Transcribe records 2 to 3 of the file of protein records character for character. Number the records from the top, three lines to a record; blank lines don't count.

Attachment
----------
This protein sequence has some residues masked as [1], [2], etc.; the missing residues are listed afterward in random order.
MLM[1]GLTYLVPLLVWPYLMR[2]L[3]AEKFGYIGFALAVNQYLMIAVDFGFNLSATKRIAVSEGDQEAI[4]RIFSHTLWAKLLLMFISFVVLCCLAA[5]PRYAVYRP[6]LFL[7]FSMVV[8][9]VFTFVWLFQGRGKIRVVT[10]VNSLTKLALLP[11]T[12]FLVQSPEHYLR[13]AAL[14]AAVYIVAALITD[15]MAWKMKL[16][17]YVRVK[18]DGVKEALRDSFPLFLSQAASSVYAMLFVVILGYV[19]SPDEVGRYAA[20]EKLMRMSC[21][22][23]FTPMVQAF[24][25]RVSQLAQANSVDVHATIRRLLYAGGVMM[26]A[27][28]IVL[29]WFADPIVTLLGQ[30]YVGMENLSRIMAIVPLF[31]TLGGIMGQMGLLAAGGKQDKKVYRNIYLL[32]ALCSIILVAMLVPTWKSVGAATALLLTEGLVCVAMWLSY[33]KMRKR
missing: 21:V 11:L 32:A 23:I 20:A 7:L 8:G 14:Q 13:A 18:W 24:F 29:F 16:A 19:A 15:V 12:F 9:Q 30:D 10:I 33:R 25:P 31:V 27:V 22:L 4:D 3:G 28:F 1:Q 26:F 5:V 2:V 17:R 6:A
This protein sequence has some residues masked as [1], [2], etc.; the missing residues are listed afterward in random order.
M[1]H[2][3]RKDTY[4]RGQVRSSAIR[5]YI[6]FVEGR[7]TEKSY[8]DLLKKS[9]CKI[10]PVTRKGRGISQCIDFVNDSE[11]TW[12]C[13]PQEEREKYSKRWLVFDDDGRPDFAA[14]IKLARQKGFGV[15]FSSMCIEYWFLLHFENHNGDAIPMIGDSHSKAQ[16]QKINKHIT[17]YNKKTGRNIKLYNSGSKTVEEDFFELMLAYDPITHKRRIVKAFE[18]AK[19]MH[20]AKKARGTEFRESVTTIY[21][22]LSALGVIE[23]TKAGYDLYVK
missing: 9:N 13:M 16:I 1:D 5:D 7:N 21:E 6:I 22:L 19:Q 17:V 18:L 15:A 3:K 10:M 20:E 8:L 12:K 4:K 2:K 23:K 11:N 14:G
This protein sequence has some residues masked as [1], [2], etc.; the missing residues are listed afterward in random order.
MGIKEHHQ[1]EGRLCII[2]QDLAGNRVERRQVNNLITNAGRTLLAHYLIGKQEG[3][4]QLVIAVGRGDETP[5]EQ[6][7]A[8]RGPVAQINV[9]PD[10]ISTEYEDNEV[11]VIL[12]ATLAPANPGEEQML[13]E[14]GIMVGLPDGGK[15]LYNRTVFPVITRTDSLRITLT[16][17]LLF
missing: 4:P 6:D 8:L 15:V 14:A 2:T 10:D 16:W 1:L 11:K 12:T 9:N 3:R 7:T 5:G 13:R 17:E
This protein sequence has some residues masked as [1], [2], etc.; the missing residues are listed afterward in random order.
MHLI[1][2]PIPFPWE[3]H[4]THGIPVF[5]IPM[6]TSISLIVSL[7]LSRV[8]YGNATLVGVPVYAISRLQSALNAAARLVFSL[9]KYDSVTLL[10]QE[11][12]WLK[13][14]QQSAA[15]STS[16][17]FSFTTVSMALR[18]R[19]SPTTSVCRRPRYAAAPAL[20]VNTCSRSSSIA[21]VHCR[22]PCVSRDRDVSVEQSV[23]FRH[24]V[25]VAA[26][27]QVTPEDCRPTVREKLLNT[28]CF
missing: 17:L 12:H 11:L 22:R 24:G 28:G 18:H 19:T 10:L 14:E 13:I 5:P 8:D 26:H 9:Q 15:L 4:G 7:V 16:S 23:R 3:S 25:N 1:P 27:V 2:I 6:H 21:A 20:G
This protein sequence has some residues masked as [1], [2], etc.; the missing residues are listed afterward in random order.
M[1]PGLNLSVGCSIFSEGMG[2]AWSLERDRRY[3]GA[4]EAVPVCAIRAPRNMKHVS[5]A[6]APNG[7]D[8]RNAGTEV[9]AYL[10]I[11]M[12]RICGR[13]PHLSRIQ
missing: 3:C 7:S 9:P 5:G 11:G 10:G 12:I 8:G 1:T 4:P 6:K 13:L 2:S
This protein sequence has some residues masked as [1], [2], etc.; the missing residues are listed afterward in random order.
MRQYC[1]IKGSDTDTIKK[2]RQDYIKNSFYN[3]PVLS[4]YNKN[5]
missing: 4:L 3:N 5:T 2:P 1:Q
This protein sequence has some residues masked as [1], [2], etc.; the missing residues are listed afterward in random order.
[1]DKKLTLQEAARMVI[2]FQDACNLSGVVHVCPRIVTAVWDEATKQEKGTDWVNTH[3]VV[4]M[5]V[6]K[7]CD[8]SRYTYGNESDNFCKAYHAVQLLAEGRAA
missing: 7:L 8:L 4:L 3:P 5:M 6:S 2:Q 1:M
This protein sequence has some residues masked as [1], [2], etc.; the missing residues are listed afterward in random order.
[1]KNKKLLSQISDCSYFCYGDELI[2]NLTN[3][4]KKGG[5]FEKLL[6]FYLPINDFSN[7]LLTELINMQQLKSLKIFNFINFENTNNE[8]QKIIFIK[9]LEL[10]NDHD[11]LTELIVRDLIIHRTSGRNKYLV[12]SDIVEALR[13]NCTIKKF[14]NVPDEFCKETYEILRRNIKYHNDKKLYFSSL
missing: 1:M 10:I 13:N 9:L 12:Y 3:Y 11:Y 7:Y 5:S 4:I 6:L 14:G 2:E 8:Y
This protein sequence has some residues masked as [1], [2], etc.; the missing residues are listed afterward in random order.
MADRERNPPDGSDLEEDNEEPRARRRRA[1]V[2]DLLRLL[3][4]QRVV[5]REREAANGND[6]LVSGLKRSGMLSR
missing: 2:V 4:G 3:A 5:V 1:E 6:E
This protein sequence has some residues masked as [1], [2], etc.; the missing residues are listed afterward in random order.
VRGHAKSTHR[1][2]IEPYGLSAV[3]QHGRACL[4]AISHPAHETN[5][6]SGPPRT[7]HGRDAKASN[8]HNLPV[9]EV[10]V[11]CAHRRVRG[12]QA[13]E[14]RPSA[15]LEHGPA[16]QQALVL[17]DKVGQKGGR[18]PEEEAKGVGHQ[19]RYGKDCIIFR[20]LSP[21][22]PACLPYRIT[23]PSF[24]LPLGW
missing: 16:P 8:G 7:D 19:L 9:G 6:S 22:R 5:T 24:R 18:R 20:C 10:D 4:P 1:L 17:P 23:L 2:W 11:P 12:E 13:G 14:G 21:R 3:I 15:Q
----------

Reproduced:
This protein sequence has some residues masked as [1], [2], etc.; the missing residues are listed afterward in random order.
M[1]H[2][3]RKDTY[4]RGQVRSSAIR[5]YI[6]FVEGR[7]TEKSY[8]DLLKKS[9]CKI[10]PVTRKGRGISQCIDFVNDSE[11]TW[12]C[13]PQEEREKYSKRWLVFDDDGRPDFAA[14]IKLARQKGFGV[15]FSSMCIEYWFLLHFENHNGDAIPMIGDSHSKAQ[16]QKINKHIT[17]YNKKTGRNIKLYNSGSKTVEEDFFELMLAYDPITHKRRIVKAFE[18]AK[19]MH[20]AKKARGTEFRESVTTIY[21][22]LSALGVIE[23]TKAGYDLYVK
missing: 9:N 13:M 16:I 1:D 5:D 7:N 21:E 6:I 22:L 19:Q 17:V 18:L 15:A 3:K 10:M 20:E 8:L 12:K 4:K 2:K 23:K 11:N 14:G
This protein sequence has some residues masked as [1], [2], etc.; the missing residues are listed afterward in random order.
MGIKEHHQ[1]EGRLCII[2]QDLAGNRVERRQVNNLITNAGRTLLAHYLIGKQEG[3][4]QLVIAVGRGDETP[5]EQ[6][7]A[8]RGPVAQINV[9]PD[10]ISTEYEDNEV[11]VIL[12]ATLAPANPGEEQML[13]E[14]GIMVGLPDGGK[15]LYNRTVFPVITRTDSLRITLT[16][17]LLF
missing: 4:P 6:D 8:L 15:V 14:A 2:T 10:D 16:W 1:L 11:K 12:T 9:N 3:R 7:T 5:G 13:R 17:E